Disciplines/fields: Psychology, Neurobiology, Cognitive Science, Psychopathology, Anthropology, Philosophy

Duration: 4 sessions

Course Content

This course will cover theoretical and empirical issues of interaction and communication in social encounters from a variety of disciplines covering psychology, psychopathology, social cognitive neuroscience, anthropology and philosophy. Interaction and communication will be presented on the basis of two fundamental modes of information processing including reflexive, explicit, inferential processes as well as prereflexive, implicit, nonverbal communication. Making use of virtual character technology and functional neuroimaging these processes can also be systematically studied on a neural level. These studies revealed that two different functional systems appear to constitute two different routes of processing underlying our social cognitive capacities in everyday social encounters, namely the so-called “mirror neuron system” (MNS) and the “social neural network” (SNN, also theory of mind network or mentalizing network). The functional roles of both systems appear to be complementary: The MNS serves comparatively “early” stages of social information processing that are more related to spatial or bodily signals, whereas the SNN serves comparatively “late” stages of social information processing that are more related to the “evaluation” of emotional and psychological states of others. Most recently, we focused on the study of “social gaze” and the experience of being engaged in an ongoing interaction with others. Truly interacting with others additionally recruits the reward system possibly reflecting the hedonic experience and primary motivation to interact with others.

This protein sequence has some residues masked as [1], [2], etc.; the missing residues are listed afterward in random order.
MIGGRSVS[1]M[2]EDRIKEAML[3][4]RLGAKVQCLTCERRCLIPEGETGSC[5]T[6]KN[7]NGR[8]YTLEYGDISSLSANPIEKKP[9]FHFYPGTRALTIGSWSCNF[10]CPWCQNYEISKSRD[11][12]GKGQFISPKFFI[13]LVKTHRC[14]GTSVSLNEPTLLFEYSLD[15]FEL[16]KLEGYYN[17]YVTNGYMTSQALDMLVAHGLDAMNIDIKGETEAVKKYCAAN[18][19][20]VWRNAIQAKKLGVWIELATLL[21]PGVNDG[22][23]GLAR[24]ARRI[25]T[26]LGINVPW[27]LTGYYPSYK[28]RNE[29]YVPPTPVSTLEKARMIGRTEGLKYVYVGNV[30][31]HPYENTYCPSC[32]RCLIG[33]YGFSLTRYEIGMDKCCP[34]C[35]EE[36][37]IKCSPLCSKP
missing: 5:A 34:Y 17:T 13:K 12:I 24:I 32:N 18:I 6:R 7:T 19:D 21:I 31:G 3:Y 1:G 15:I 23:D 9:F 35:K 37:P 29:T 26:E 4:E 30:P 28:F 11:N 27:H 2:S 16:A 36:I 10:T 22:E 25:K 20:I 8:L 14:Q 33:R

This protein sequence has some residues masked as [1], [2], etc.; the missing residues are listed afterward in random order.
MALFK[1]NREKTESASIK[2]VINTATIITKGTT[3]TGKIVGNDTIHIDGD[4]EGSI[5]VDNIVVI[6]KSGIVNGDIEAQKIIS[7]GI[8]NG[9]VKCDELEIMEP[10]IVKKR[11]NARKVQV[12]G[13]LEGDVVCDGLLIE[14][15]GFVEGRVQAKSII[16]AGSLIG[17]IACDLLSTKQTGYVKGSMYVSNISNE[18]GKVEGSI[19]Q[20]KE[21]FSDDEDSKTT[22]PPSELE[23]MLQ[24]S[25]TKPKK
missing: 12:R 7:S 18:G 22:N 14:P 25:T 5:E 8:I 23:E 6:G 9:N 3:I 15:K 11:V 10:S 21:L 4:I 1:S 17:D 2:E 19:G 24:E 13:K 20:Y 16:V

Conceptual: To understand fundamental principles of interaction and communication from a variety of different research perspectives and to learn the functional roles of the underlying neurobiological substrates.

Methodological: Learn how to study nonverbal communication between persons with a special focus on social gaze behavior covering person perception experiments and truly interactive approaches with a special focus on psychopathology of autism.


Vogeley K, Bente G: “Artificial Humans”: Psychology and Neuroscience Perspectives on Embodiment and Nonverbal Communication. Neural Networks 23, 1077-1090, 2010

Han S, Northoff G, Vogeley K, Wexler BE, Kitayama S, Varnum MEW: Cultural Neuroscience Approach to the Biosocial Nature of Humans. Ann Rev Psychol 64, 335-359, 2013

Schilbach L, Timmermans B, Reddy V, Bente G, Costall A, Schlicht T, Vogeley K: Toward a second-person neuroscience. Behavioral and Brain Sciences 36, 383-414, 2013

Pfeiffer UJ, Vogeley K, Schilbach L: From gaze cueing to dual eye-tracking: Novel methods to investigate the neural correlates of gaze in social interaction. Neuroscience and Biobehavioral Reviews 37, 2516-2528, 2013

Georgescu AL, Kuzmanovic B, Roth D, Bente G, Vogeley K: The use of virtual characters to assess and train nonverbal communication in high-functioning autism. Front Hum Neurosci 8, 807, 2014

Roth D, Latoschik ME, Vogeley K, Bente G: Hybrid Avatar-Agent Technology – a Conceptual Step Towards Mediated “Social” Virtual Reality and its Repetitive Challenges. i-com, 14(2), 2015


Kai Vogeley is Professor for Psychiatry and head of the Autism Outpatient Clinic at the University Hospital Cologne and group leader of the “Social Cognition” group at the Institute for Neuroscience and Medicine – Cognitive Neuroscience (INM3) at the Research Center Juelich. He is currently spokesperson of the German Society for Cognitive Science from 2014 to 2016. He studied medicine and philosophy and finished his courses with his MD thesis in neuropathology (1992) and his PhD thesis in philosophy of mind (1993). After residencies in neuropathology, neurology, psychiatry and psychotherapy he passed board examinations for neurology, psychiatry and psychotherapy. After his habilitation (2003) he was appointed a professorship at the University of Cologne (2014). His interdisciplinary research interests focus on the neurobiology of autism and schizophrenia, social neuroscience and philosophical aspects of neuroscience and psychopathology.